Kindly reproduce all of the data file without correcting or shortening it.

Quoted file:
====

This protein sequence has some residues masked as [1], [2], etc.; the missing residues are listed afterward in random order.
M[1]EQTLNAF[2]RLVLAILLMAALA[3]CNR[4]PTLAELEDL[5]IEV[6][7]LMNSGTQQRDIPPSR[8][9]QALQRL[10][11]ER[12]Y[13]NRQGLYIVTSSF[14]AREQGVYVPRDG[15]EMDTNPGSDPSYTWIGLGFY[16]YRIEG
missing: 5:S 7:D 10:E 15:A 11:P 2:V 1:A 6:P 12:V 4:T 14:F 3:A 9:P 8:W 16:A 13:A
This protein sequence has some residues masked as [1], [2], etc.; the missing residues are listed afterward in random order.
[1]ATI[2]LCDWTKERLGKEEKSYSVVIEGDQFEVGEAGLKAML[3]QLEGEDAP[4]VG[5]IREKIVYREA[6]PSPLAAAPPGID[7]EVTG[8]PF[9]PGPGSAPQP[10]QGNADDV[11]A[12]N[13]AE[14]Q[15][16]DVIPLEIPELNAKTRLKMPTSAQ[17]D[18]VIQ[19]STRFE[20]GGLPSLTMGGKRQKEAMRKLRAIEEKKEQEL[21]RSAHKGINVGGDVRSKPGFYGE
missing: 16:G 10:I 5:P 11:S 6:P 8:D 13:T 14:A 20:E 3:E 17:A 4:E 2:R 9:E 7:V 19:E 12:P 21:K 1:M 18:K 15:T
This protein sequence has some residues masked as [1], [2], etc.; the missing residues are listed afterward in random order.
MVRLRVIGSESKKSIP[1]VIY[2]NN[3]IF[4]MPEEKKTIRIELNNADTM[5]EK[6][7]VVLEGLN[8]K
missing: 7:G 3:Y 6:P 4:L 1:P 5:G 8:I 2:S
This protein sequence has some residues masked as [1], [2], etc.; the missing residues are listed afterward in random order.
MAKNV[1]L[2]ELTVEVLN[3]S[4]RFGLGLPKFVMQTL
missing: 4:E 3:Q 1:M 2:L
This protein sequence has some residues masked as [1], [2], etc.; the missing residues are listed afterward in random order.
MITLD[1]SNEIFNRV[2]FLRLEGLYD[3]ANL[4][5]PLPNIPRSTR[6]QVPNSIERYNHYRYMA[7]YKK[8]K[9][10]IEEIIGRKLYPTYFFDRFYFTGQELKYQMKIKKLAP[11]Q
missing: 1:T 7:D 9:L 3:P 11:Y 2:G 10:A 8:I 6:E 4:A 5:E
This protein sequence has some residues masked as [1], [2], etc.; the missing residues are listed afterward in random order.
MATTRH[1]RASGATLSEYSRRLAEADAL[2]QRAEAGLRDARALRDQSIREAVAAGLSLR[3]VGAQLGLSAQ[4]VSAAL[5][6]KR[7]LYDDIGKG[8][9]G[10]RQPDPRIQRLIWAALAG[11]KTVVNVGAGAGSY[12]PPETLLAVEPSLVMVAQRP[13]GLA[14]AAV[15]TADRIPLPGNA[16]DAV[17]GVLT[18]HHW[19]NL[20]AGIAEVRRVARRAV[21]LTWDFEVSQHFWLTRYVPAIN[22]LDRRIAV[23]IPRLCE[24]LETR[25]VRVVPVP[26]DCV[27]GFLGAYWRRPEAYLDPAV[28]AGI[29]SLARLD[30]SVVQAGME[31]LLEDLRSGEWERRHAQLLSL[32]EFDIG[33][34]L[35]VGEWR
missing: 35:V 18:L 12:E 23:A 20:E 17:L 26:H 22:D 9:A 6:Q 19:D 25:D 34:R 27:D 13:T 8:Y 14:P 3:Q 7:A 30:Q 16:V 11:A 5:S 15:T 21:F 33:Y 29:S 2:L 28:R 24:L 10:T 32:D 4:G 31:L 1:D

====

This protein sequence has some residues masked as [1], [2], etc.; the missing residues are listed afterward in random order.
M[1]EQTLNAF[2]RLVLAILLMAALA[3]CNR[4]PTLAELEDL[5]IEV[6][7]LMNSGTQQRDIPPSR[8][9]QALQRL[10][11]ER[12]Y[13]NRQGLYIVTSSF[14]AREQGVYVPRDG[15]EMDTNPGSDPSYTWIGLGFY[16]YRIEG
missing: 5:S 7:D 10:E 15:A 11:P 2:V 1:A 6:P 12:V 4:T 14:F 3:A 9:P 8:W 16:A 13:A
This protein sequence has some residues masked as [1], [2], etc.; the missing residues are listed afterward in random order.
[1]ATI[2]LCDWTKERLGKEEKSYSVVIEGDQFEVGEAGLKAML[3]QLEGEDAP[4]VG[5]IREKIVYREA[6]PSPLAAAPPGID[7]EVTG[8]PF[9]PGPGSAPQP[10]QGNADDV[11]A[12]N[13]AE[14]Q[15][16]DVIPLEIPELNAKTRLKMPTSAQ[17]D[18]VIQ[19]STRFE[20]GGLPSLTMGGKRQKEAMRKLRAIEEKKEQEL[21]RSAHKGINVGGDVRSKPGFYGE
missing: 16:G 10:I 5:P 11:S 6:P 8:D 13:T 14:A 20:E 3:E 17:A 4:E 2:R 9:E 7:V 19:E 12:P 21:K 1:M 18:K 15:T
This protein sequence has some residues masked as [1], [2], etc.; the missing residues are listed afterward in random order.
MVRLRVIGSESKKSIP[1]VIY[2]NN[3]IF[4]MPEEKKTIRIELNNADTM[5]EK[6][7]VVLEGLN[8]K
missing: 7:G 3:Y 6:P 4:L 1:P 5:G 8:I 2:S
This protein sequence has some residues masked as [1], [2], etc.; the missing residues are listed afterward in random order.
MAKNV[1]L[2]ELTVEVLN[3]S[4]RFGLGLPKFVMQTL
missing: 4:E 3:Q 1:M 2:L
This protein sequence has some residues masked as [1], [2], etc.; the missing residues are listed afterward in random order.
MITLD[1]SNEIFNRV[2]FLRLEGLYD[3]ANL[4][5]PLPNIPRSTR[6]QVPNSIERYNHYRYMA[7]YKK[8]K[9][10]IEEIIGRKLYPTYFFDRFYFTGQELKYQMKIKKLAP[11]Q
missing: 1:T 7:D 9:L 3:P 11:Y 2:G 10:A 8:I 6:E 4:A 5:E
This protein sequence has some residues masked as [1], [2], etc.; the missing residues are listed afterward in random order.
MATTRH[1]RASGATLSEYSRRLAEADAL[2]QRAEAGLRDARALRDQSIREAVAAGLSLR[3]VGAQLGLSAQ[4]VSAAL[5][6]KR[7]LYDDIGKG[8][9]G[10]RQPDPRIQRLIWAALAG[11]KTVVNVGAGAGSY[12]PPETLLAVEPSLVMVAQRP[13]GLA[14]AAV[15]TADRIPLPGNA[16]DAV[17]GVLT[18]HHW[19]NL[20]AGIAEVRRVARRAV[21]LTWDFEVSQHFWLTRYVPAIN[22]LDRRIAV[23]IPRLCE[24]LETR[25]VRVVPVP[26]DCV[27]GFLGAYWRRPEAYLDPAV[28]AGI[29]SLARLD[30]SVVQAGME[31]LLEDLRSGEWERRHAQLLSL[32]EFDIG[33][34]L[35]VGEWR
missing: 35:V 18:L 12:E 23:A 20:E 17:L 26:H 22:D 9:A 6:Q 19:D 25:D 34:R 27:D 13:T 8:Y 14:P 3:Q 7:A 30:Q 16:V 11:A 5:S 15:T 21:F 33:Y 29:S 2:L 28:R 24:L 10:T 32:D 4:G 31:L 1:D